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Why Famished Turkanas Resent Sudan Aid Effort

By John Kariuki, The East African (Nairobi), 31 January 2000

Nairobi - A High-Level World Food Programme team from Nairobi is expected to fly to Lokichoggio this week on a fact-finding mission following the dramatic stand-off between a detachment of the Kenyan military and armed Turkana home guards last week.

The team will include Mr. Ben Martinson, the head of the Sudan Operation for the World Food Programme. "We want to have first hand information on the circumstances that led to the encounter," the official said. The Office of the President would not comment on the matter, however.

Sources said the incident occurred last Monday when the army was called in to contain a potentially violent demonstration by members of the local Turkana community outside the United Nations camp. Lokichoggio aid camp has the highest concentration of expatriates in Kenya.

Residents were protesting at a decision by the camp administration to terminate the services of a private security firm which mainly employs local residents. Armed local home guards came out in support of their tribesmen, and triggered the involvement of the army.

The community saw the decision to end the security firm's contract as a threat to residents' job opportunities. The demonstrators were unable to enter the UN camp and instead vented their rage on traders at the local trading centre where they beat up non-Turkanas and looted shops.

A curfew was slapped on the area and flights in and out of the airstrip suspended for the day. Calm had been restored by Tuesday.

In 1997, a former area Member of Parliament is said to have incited Turkanas against Kenyans from other ethnic groups hired as guards and workers in other unskilled jobs. An agreement was reached that the UN camps would give priority to the local community when recruiting for non-skilled jobs.

The issue of sensitivity to the local community's needs was emphasised by some of the Kenyan nationals working for aid organisations in Lokichoggio, who feel that the multimillion dollar relief aid administered from Lokichoggio had overlooked the welfare of the Turkana. This, many believe, is a potential source of tension in the community as the famine in the region continues to bite.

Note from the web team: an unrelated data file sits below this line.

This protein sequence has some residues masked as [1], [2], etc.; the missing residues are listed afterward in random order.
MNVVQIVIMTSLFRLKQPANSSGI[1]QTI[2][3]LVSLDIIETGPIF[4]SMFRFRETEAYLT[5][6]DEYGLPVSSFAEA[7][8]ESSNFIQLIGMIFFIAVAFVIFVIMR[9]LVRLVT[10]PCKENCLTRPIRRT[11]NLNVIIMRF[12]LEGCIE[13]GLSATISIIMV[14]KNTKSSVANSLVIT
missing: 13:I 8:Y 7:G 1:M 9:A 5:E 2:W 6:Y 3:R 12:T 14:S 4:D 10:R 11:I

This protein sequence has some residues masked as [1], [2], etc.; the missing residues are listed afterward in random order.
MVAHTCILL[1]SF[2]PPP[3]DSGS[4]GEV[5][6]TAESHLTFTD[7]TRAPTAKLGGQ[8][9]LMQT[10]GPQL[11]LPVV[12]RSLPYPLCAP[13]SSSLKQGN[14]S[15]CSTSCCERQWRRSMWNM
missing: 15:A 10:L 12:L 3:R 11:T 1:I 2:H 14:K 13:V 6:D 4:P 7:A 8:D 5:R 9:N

A Kenyan aid worker with one of the UN agencies said that the Turkana have similar problems to those afflicting the people of Sudan. "The only difference is that theirs are not being addressed and tensions are bound to escalate as the locals continue seeing food being airlifted to Sudan literally over their heads," he said. He added that the operation needed to address the issue and provide the host community with more direct benefits from the huge UN and relief organisation' presence. This, he contends, will help ease the mounting tension in the Turkana community and in turn guarantee the security of the UN personnel working in Lokichoggio.

But Mr. Martinson said that while it was true that the danger was real, the food and materials going into the operation are all custom bonded and cannot be diverted to the local community. "But I believe that if the government made the proper representations, it would be possible to organise assistance to the local community," he said.

An Oxfam volunteer said custom bonding was unlikely to make much sense to the local community, who see themselves being deprived of badly needed relief assistance.

Last week's incident also brought to the fore the multiple conflicts now brewing between the aid agencies, the government and the local residents over the mode of operations adopted by the Lokichoggio-based Sudan relief operation.

Mr. Martinson complained over the tariffs charged as landing fees on aircraft and airport tax on passengers using the airstrip. He termed the levies "exorbitant".

The airstrip was built by the World Food Programme 10 years ago and has been maintained and administered by the UN body until last year when President Moi ordered the Kenya Airports Authority to take over its running. The facility has been classified under category 1, which puts it in the same tax tariff as Jomo Kenyatta International Airport.

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